Darren Turner believes the largely production-based Aston Martin Vantage GT8 could fight for a top 20 overall finish in this weekend’s Nürburgring 24.
The longtime Aston Martin factory driver returns to the Nordschleife alongside reigning FIA World Endurance Championship GTE-Pro champion Nicki Thiim, as well as Peter Cate and Markus Lungstrass in the SP8 class entry for its second attempt in the twice-around-the-clock endurance classic.
While no fewer than 34 GT3-spec cars are set to do battle for overall honors in the SP9 class, attrition and the outright pace of the 4.7-liter V8-powered Vantage, inspired from the British manufacturer’s GTE contender, could put it in the mix amongst the more powerful GT cars, according to Turner.
“If you look at the pace, we’re like 40 seconds a lap slower than GT3,” he told Sportscar365. “But there’s generally a lot of attrition with GT3, and many people throughout the race.
“Maybe if we can have a really good, clean race throughout, and have good pace, as in maximizing our pace throughout the race, then there’s a chance of maybe breaking into the top-20 at the end of the race.
“It’s certainly a target the guys are talking about and I think it would be a huge challenge to do this, but it’s something we should be aiming for.”
Turner was part of last year’s lineup in the Vantage GT8, which was leading its class in dominant fashion until Cate had a race-ending accident with three hours to go during a sudden downpour.
While facing a diverse mix of competitors in the class, including a Ford Mustang GT, Lexus RCF and Lamborghini Huracan Super Trofeo, Turner, who took part in February’s Liqui-Moly Bathurst 12 Hour also in a Vantage GT8, said the focus will be on running their own race and letting the results decide itself.
“With the GT8, it’s a production-based car and a lot of fun to drive,” he said. “I really enjoyed it last year.
“I think there’s enough of a gap between where we are and the strongest guys in the class, and there’s guys that are a lot slower as well.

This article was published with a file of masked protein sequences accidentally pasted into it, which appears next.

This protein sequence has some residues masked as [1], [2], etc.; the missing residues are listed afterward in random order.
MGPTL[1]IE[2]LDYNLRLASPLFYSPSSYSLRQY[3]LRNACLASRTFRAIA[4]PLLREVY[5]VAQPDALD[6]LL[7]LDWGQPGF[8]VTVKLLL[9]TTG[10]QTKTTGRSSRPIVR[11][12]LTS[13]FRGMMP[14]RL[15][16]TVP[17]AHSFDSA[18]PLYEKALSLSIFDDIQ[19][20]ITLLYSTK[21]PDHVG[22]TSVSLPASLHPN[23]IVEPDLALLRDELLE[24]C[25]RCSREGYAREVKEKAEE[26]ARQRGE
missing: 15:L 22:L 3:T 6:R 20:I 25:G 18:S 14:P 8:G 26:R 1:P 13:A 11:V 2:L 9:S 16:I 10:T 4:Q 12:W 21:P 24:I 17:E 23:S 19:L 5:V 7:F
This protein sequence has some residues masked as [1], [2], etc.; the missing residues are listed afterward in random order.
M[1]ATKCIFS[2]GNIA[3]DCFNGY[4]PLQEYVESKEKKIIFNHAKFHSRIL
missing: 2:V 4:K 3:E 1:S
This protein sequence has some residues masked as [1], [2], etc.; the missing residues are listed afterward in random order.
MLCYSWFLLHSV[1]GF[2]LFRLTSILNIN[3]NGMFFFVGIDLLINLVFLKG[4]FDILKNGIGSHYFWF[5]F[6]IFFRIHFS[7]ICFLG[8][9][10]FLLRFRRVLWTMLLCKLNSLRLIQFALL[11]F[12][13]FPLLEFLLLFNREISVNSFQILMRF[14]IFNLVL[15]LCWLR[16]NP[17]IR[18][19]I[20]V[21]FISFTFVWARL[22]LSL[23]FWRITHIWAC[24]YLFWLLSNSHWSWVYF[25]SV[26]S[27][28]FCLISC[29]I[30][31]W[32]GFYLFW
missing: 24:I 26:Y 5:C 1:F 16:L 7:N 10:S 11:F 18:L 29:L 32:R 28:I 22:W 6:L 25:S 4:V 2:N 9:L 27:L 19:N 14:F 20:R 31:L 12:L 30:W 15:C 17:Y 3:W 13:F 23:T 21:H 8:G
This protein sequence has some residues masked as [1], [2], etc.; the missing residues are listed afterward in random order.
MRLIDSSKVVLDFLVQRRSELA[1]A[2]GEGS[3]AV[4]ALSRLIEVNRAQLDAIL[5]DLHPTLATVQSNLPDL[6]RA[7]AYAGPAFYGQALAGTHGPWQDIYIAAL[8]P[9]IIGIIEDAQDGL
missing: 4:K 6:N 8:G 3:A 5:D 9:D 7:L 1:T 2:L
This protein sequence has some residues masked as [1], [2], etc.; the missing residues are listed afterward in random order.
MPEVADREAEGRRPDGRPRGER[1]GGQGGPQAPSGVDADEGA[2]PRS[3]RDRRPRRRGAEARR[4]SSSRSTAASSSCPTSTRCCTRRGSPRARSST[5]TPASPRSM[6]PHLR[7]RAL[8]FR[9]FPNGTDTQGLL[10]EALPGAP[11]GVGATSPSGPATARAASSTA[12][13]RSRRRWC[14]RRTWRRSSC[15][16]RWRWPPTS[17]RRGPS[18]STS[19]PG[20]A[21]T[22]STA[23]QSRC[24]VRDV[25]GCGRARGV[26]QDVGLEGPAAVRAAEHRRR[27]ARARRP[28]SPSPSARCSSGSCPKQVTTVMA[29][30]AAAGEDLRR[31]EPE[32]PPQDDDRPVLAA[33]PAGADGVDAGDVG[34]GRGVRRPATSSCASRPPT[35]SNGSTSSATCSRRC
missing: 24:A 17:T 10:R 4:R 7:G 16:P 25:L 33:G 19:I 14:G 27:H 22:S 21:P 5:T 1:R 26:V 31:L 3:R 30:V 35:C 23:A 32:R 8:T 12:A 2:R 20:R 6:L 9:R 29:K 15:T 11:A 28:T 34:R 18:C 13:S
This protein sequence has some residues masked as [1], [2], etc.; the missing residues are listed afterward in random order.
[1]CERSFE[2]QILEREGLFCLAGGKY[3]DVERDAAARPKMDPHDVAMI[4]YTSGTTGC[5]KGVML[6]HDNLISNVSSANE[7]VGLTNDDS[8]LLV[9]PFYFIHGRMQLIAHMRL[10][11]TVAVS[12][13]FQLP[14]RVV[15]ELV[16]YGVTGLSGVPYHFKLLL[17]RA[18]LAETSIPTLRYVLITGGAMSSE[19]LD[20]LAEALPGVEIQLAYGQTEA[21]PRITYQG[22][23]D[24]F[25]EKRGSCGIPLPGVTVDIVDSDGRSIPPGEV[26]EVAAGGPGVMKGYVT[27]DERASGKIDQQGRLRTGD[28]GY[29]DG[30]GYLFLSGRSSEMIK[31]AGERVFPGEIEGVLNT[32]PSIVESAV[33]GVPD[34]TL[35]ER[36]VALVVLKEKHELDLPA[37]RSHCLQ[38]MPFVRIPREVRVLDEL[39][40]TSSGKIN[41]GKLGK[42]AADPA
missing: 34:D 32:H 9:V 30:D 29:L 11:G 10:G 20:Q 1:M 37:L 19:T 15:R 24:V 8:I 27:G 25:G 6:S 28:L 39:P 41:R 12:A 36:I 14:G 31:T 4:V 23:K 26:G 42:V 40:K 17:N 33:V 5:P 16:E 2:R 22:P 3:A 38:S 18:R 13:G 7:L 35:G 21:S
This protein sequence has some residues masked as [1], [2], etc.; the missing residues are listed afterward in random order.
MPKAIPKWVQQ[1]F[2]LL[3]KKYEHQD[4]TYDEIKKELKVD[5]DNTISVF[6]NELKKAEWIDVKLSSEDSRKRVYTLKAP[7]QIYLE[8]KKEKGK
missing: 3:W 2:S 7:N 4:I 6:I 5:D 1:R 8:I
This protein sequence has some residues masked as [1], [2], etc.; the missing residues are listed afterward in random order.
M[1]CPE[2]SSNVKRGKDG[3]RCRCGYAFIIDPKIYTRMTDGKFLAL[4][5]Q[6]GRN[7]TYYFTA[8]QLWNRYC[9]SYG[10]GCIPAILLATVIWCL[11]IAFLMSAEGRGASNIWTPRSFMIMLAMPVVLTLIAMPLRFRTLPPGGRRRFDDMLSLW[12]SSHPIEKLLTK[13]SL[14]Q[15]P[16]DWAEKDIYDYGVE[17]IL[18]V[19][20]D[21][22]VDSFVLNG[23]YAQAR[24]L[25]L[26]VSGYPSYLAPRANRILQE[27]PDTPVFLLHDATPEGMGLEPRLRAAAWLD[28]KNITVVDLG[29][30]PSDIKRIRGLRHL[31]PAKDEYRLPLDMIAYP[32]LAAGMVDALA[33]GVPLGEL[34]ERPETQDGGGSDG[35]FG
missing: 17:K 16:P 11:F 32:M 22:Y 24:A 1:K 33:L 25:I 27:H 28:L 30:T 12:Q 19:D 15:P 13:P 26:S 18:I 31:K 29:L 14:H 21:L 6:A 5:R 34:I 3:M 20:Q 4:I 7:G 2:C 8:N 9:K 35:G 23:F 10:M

“It’s not generally a wheel-to-wheel race, it’s an attrition race and making sure you maximize every opportunity. Because you can lose a lot of time by not making the most of your fuel.
“This time we need to make sure that make the full 24 hours.”
With Aston Martin electing not to enter a V12 Vantage GT3 in the top class, Turner will be focused solely on the Vantage GT8 effort this year, after pulling double-duty between both cars in 2016.
Turner admitted Nürburgring is one of his favorite races of the year, for its unique challenges.
“I love the Nordscheife,” he said. “Driving in the GT3 car is a pretty special experience. But having said that, I’ve done a couple of races in a GT4 before I got the chance to do GT3.
“It was quite nice as it was all under the radar, you just went around, learned the circuit and got an idea of the competition.
“Going back now and doing it in the GT8, it’s going to be a really nice driving experience because the car isn’t as planted to the ground, because it doesn’t have as much aero. So you’re working as hard, if not harder, behind the wheel. It makes a challenging circuit all the more challenging.
“Also, when you’re in the GT3, you’re pretty much just cutting through traffic, while this is trying to get through [and be mindful of the faster cars]. So the management of traffic is a bit more difficult but also adds to the enjoyment.
“I certainly don’t think we’re the fastest in the class on outright pace but we’re near the front running pace of the competition.
“We need to be optimal with our performance and pace and that’s just to make sure that we’ve got a good chance of getting into the top-20 by the end of the race.”